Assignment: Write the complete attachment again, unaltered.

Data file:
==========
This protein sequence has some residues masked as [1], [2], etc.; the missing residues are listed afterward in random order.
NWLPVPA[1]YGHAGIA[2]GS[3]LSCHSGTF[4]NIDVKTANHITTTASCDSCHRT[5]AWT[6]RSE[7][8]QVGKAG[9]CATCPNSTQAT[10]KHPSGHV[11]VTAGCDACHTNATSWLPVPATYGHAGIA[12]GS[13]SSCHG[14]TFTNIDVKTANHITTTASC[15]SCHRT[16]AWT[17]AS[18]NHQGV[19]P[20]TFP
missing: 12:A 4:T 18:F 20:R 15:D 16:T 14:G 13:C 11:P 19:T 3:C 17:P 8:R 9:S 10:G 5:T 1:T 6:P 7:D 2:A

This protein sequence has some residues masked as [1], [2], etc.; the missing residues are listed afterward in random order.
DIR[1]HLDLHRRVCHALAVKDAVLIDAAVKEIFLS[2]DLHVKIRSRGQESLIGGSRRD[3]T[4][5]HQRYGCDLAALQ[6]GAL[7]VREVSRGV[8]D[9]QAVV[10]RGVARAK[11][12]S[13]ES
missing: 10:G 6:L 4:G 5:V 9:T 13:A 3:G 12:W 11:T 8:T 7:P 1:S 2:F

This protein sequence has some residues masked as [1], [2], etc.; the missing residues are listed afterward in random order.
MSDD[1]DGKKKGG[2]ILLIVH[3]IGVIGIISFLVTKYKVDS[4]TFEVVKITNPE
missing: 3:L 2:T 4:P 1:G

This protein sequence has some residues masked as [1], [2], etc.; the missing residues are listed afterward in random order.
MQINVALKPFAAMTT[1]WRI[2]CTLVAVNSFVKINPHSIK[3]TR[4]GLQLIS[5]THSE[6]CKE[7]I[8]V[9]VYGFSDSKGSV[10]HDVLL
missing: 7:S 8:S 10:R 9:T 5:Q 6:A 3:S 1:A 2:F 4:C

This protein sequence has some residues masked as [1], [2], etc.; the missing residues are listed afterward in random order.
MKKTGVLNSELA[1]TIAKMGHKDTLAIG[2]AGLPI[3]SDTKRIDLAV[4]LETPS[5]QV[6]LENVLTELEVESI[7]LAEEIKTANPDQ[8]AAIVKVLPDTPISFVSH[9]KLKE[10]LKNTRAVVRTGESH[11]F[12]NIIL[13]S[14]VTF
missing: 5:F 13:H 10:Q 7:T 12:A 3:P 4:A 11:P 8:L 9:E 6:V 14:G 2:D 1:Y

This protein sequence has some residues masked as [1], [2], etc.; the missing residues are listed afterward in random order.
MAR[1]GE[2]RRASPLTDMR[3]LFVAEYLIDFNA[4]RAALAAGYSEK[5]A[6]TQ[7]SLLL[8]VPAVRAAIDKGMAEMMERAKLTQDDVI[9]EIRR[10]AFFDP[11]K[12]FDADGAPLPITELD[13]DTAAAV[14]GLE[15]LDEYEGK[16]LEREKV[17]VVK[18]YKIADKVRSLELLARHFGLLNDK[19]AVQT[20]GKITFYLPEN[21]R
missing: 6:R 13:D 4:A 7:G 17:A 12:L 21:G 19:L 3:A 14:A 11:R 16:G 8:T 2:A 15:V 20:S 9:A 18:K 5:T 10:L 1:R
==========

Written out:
This protein sequence has some residues masked as [1], [2], etc.; the missing residues are listed afterward in random order.
NWLPVPA[1]YGHAGIA[2]GS[3]LSCHSGTF[4]NIDVKTANHITTTASCDSCHRT[5]AWT[6]RSE[7][8]QVGKAG[9]CATCPNSTQAT[10]KHPSGHV[11]VTAGCDACHTNATSWLPVPATYGHAGIA[12]GS[13]SSCHG[14]TFTNIDVKTANHITTTASC[15]SCHRT[16]AWT[17]AS[18]NHQGV[19]P[20]TFP
missing: 12:A 4:T 18:F 20:R 15:D 16:T 14:G 13:C 11:P 19:T 3:C 17:P 8:R 9:S 10:G 5:T 1:T 6:P 7:D 2:A

This protein sequence has some residues masked as [1], [2], etc.; the missing residues are listed afterward in random order.
DIR[1]HLDLHRRVCHALAVKDAVLIDAAVKEIFLS[2]DLHVKIRSRGQESLIGGSRRD[3]T[4][5]HQRYGCDLAALQ[6]GAL[7]VREVSRGV[8]D[9]QAVV[10]RGVARAK[11][12]S[13]ES
missing: 10:G 6:L 4:G 5:V 9:T 13:A 3:G 12:W 11:T 8:T 7:P 1:S 2:F

This protein sequence has some residues masked as [1], [2], etc.; the missing residues are listed afterward in random order.
MSDD[1]DGKKKGG[2]ILLIVH[3]IGVIGIISFLVTKYKVDS[4]TFEVVKITNPE
missing: 3:L 2:T 4:P 1:G

This protein sequence has some residues masked as [1], [2], etc.; the missing residues are listed afterward in random order.
MQINVALKPFAAMTT[1]WRI[2]CTLVAVNSFVKINPHSIK[3]TR[4]GLQLIS[5]THSE[6]CKE[7]I[8]V[9]VYGFSDSKGSV[10]HDVLL
missing: 7:S 8:S 10:R 9:T 5:Q 6:A 3:S 1:A 2:F 4:C

This protein sequence has some residues masked as [1], [2], etc.; the missing residues are listed afterward in random order.
MKKTGVLNSELA[1]TIAKMGHKDTLAIG[2]AGLPI[3]SDTKRIDLAV[4]LETPS[5]QV[6]LENVLTELEVESI[7]LAEEIKTANPDQ[8]AAIVKVLPDTPISFVSH[9]KLKE[10]LKNTRAVVRTGESH[11]F[12]NIIL[13]S[14]VTF
missing: 5:F 13:H 10:Q 7:T 12:A 3:P 4:A 11:P 8:L 9:E 6:V 14:G 2:D 1:Y

This protein sequence has some residues masked as [1], [2], etc.; the missing residues are listed afterward in random order.
MAR[1]GE[2]RRASPLTDMR[3]LFVAEYLIDFNA[4]RAALAAGYSEK[5]A[6]TQ[7]SLLL[8]VPAVRAAIDKGMAEMMERAKLTQDDVI[9]EIRR[10]AFFDP[11]K[12]FDADGAPLPITELD[13]DTAAAV[14]GLE[15]LDEYEGK[16]LEREKV[17]VVK[18]YKIADKVRSLELLARHFGLLNDK[19]AVQT[20]GKITFYLPEN[21]R
missing: 6:R 13:D 4:A 7:G 17:A 12:L 21:G 19:L 3:A 14:A 11:R 16:G 8:T 2:A 15:V 20:S 9:A 18:K 5:T 10:L 1:R